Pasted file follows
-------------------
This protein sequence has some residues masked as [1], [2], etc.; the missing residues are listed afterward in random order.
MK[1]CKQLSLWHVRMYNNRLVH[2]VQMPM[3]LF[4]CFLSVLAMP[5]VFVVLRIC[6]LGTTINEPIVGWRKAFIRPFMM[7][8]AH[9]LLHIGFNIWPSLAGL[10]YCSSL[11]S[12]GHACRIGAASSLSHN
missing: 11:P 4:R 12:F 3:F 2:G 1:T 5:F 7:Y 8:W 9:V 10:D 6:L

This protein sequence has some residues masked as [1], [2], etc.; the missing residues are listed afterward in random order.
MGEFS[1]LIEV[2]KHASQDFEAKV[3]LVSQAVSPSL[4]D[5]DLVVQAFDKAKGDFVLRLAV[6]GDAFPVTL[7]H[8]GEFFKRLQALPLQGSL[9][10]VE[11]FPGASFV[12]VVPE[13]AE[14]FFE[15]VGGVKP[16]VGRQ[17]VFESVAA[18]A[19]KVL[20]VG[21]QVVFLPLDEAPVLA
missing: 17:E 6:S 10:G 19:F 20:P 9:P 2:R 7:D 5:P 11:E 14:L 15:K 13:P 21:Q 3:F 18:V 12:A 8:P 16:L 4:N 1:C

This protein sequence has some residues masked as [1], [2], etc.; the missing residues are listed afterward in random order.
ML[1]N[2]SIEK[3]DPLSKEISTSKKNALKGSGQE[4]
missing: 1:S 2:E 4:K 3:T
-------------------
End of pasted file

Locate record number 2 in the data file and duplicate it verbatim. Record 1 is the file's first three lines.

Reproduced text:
This protein sequence has some residues masked as [1], [2], etc.; the missing residues are listed afterward in random order.
MGEFS[1]LIEV[2]KHASQDFEAKV[3]LVSQAVSPSL[4]D[5]DLVVQAFDKAKGDFVLRLAV[6]GDAFPVTL[7]H[8]GEFFKRLQALPLQGSL[9][10]VE[11]FPGASFV[12]VVPE[13]AE[14]FFE[15]VGGVKP[16]VGRQ[17]VFESVAA[18]A[19]KVL[20]VG[21]QVVFLPLDEAPVLA
missing: 17:E 6:S 10:G 19:F 20:P 9:P 2:R 7:D 5:P 11:E 14:L 15:K 13:P 21:Q 3:F 18:V 12:A 8:P 16:L 4:N 1:C